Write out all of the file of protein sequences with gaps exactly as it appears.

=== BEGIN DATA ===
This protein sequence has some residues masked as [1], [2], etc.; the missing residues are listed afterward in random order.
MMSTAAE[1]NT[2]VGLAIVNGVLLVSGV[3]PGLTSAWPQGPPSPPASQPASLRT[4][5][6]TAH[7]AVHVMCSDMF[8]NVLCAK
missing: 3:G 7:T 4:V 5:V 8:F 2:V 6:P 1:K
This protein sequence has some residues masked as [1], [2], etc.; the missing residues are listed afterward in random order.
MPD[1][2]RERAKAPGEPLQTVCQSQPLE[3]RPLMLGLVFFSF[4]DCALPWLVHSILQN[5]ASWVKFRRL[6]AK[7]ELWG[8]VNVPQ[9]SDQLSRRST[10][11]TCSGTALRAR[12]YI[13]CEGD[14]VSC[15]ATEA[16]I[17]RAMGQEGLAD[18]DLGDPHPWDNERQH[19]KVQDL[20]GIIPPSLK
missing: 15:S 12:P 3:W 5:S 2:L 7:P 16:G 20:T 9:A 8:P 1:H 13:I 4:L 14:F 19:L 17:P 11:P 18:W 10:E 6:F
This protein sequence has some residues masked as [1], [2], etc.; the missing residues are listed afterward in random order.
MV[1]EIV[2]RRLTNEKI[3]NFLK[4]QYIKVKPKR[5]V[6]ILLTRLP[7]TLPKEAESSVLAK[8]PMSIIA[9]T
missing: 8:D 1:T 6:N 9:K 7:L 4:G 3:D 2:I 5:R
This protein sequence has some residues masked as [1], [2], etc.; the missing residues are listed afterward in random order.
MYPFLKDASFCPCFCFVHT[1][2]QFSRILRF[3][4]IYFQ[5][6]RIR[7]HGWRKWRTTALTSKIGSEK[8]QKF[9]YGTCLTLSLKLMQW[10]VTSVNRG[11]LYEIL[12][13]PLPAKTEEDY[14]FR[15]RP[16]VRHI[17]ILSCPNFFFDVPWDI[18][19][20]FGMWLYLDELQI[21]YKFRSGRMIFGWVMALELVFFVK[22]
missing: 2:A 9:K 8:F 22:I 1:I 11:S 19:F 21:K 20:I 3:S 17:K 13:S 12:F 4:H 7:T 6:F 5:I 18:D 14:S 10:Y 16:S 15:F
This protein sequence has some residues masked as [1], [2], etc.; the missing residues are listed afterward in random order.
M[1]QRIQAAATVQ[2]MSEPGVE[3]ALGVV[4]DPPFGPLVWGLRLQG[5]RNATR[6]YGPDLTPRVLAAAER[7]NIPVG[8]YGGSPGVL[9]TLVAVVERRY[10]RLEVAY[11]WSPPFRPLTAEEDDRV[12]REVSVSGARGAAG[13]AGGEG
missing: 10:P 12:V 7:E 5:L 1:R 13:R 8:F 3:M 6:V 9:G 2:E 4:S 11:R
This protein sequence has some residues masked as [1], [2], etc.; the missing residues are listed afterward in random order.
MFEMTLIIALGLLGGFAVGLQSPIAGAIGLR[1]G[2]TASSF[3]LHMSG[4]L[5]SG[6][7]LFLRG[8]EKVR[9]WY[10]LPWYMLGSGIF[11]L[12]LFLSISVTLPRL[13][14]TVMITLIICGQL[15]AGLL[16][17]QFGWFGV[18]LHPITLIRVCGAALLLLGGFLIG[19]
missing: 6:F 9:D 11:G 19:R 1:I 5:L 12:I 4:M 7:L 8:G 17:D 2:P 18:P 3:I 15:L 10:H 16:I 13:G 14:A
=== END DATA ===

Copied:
This protein sequence has some residues masked as [1], [2], etc.; the missing residues are listed afterward in random order.
MMSTAAE[1]NT[2]VGLAIVNGVLLVSGV[3]PGLTSAWPQGPPSPPASQPASLRT[4][5][6]TAH[7]AVHVMCSDMF[8]NVLCAK
missing: 3:G 7:T 4:V 5:V 8:F 2:V 6:P 1:K
This protein sequence has some residues masked as [1], [2], etc.; the missing residues are listed afterward in random order.
MPD[1][2]RERAKAPGEPLQTVCQSQPLE[3]RPLMLGLVFFSF[4]DCALPWLVHSILQN[5]ASWVKFRRL[6]AK[7]ELWG[8]VNVPQ[9]SDQLSRRST[10][11]TCSGTALRAR[12]YI[13]CEGD[14]VSC[15]ATEA[16]I[17]RAMGQEGLAD[18]DLGDPHPWDNERQH[19]KVQDL[20]GIIPPSLK
missing: 15:S 12:P 3:W 5:S 2:L 7:P 16:G 20:T 9:A 8:P 1:H 13:I 4:L 14:F 19:L 17:P 11:P 18:W 10:E 6:F
This protein sequence has some residues masked as [1], [2], etc.; the missing residues are listed afterward in random order.
MV[1]EIV[2]RRLTNEKI[3]NFLK[4]QYIKVKPKR[5]V[6]ILLTRLP[7]TLPKEAESSVLAK[8]PMSIIA[9]T
missing: 8:D 1:T 6:N 9:K 7:L 4:G 3:D 2:I 5:R
This protein sequence has some residues masked as [1], [2], etc.; the missing residues are listed afterward in random order.
MYPFLKDASFCPCFCFVHT[1][2]QFSRILRF[3][4]IYFQ[5][6]RIR[7]HGWRKWRTTALTSKIGSEK[8]QKF[9]YGTCLTLSLKLMQW[10]VTSVNRG[11]LYEIL[12][13]PLPAKTEEDY[14]FR[15]RP[16]VRHI[17]ILSCPNFFFDVPWDI[18][19][20]FGMWLYLDELQI[21]YKFRSGRMIFGWVMALELVFFVK[22]
missing: 2:A 9:K 8:F 22:I 1:I 11:S 19:F 21:K 20:I 3:S 17:K 13:S 12:F 4:H 7:T 6:F 5:I 18:D 14:S 10:Y 16:S 15:F
This protein sequence has some residues masked as [1], [2], etc.; the missing residues are listed afterward in random order.
M[1]QRIQAAATVQ[2]MSEPGVE[3]ALGVV[4]DPPFGPLVWGLRLQG[5]RNATR[6]YGPDLTPRVLAAAER[7]NIPVG[8]YGGSPGVL[9]TLVAVVERRY[10]RLEVAY[11]WSPPFRPLTAEEDDRV[12]REVSVSGARGAAG[13]AGGEG
missing: 10:P 12:V 7:E 5:L 1:R 13:R 8:F 3:M 6:V 9:G 2:E 4:S 11:R
This protein sequence has some residues masked as [1], [2], etc.; the missing residues are listed afterward in random order.
MFEMTLIIALGLLGGFAVGLQSPIAGAIGLR[1]G[2]TASSF[3]LHMSG[4]L[5]SG[6][7]LFLRG[8]EKVR[9]WY[10]LPWYMLGSGIF[11]L[12]LFLSISVTLPRL[13][14]TVMITLIICGQL[15]AGLL[16][17]QFGWFGV[18]LHPITLIRVCGAALLLLGGFLIG[19]
missing: 6:F 9:D 11:G 19:R 1:I 5:L 12:I 4:M 7:L 8:G 17:D 2:P 18:P 3:I 15:L 10:H 16:I 13:G 14:A